Over recent years, I've seen Harvard students becoming increasingly pre-professional. They are sitting back and thinking broadly about social issues, Mankiw said. Those are good questions for students to be asking, and to the extent that Occupy Wall Street sparks debate, that's good.

As for questions of economic inequality, Prof. Mankiw says there's no question it has been on the rise for the past 70 years. He noted, ironically, that the day students chose to stage a walk-out was the very day he had planned to lecture on these disparities.

Asked whether he felt this was a problem the government should address, the professor said it was largely dependent on one's political philosophy. I think the liberal position is more to try to address the outcomes through a progressive income tax, he said, and I think the conservative point of view is to try to address the causes. One of the causes is the educational system.

In an interview with the Harvard Crimson, Mankiw repeated his admiration for the students, and his happiness at being an impetus for discussion, even if he was the movement's target.

While I do not share the specific views of the Occupy Wall Street movement, he said, I am delighted to see students engaged in thinking broadly about social and economic policy. I hope that Ec 10 can help contribute to [that] ongoing discussion.

Open Letter and Walk-Out

Below, a video of the Economics 10 walk-out, and the full text of Harvard demonstrators' open letter (with its Occupy-esque demands) to Professor N. Gregory Mankiw:

Dear Professor Mankiw-

Today, we are walking out of your class, Economics 10, in order to express our discontent with the bias inherent in this introductory economics course. We are deeply concerned about the way that this bias affects students, the University, and our greater society.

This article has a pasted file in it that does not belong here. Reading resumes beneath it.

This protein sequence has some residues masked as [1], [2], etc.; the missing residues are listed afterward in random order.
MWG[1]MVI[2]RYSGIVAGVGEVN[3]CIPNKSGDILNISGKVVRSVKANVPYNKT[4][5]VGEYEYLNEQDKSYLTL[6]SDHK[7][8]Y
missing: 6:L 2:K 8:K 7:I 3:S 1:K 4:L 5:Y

As Harvard undergraduates, we enrolled in Economics 10 hoping to gain a broad and introductory foundation of economic theory that would assist us in our various intellectual pursuits and diverse disciplines, which range from Economics, to Government, to Environmental Sciences and Public Policy, and beyond. Instead, we found a course that espouses a specific-and limited-view of economics that we believe perpetuates problematic and inefficient systems of economic inequality in our society today.

A legitimate academic study of economics must include a critical discussion of both the benefits and flaws of different economic simplifying models. As your class does not include primary sources and rarely features articles from academic journals, we have very little access to alternative approaches to economics. There is no justification for presenting Adam Smith's economic theories as more fundamental or basic than, for example, Keynesian theory.

Care in presenting an unbiased perspective on economics is particularly important for an introductory course of 700 students that nominally provides a sound foundation for further study in economics. Many Harvard students do not have the ability to opt out of Economics 10. This class is required for Economics and Environmental Science and Public Policy concentrators, while Social Studies concentrators must take an introductory economics course-and the only other eligible class, Professor Steven Margolin's class Critical Perspectives on Economics, is only offered every other year (and not this year). Many other students simply desire an analytic understanding of economics as part of a quality liberal arts education. Furthermore, Economics 10 makes it difficult for subsequent economics courses to teach effectively as it offers only one heavily skewed perspective rather than a solid grounding on which other courses can expand. Students should not be expected to avoid this class-or the whole discipline of economics-as a method of expressing discontent.

Harvard graduates play major roles in the financial institutions and in shaping public policy around the world. If Harvard fails to equip its students with a broad and critical understanding of economics, their actions are likely to harm the global financial system. The last five years of economic turmoil have been proof enough of this.

We are walking out today to join a Boston-wide march protesting the corporatization of higher education as part of the global Occupy movement. Since the biased nature of Economics 10 contributes to and symbolizes the increasing economic inequality in America, we are walking out of your class today both to protest your inadequate discussion of basic economic theory and to lend our support to a movement that is changing American discourse on economic injustice. Professor Mankiw, we ask that you take our concerns and our walk-out seriously.


Concerned students of Economics 10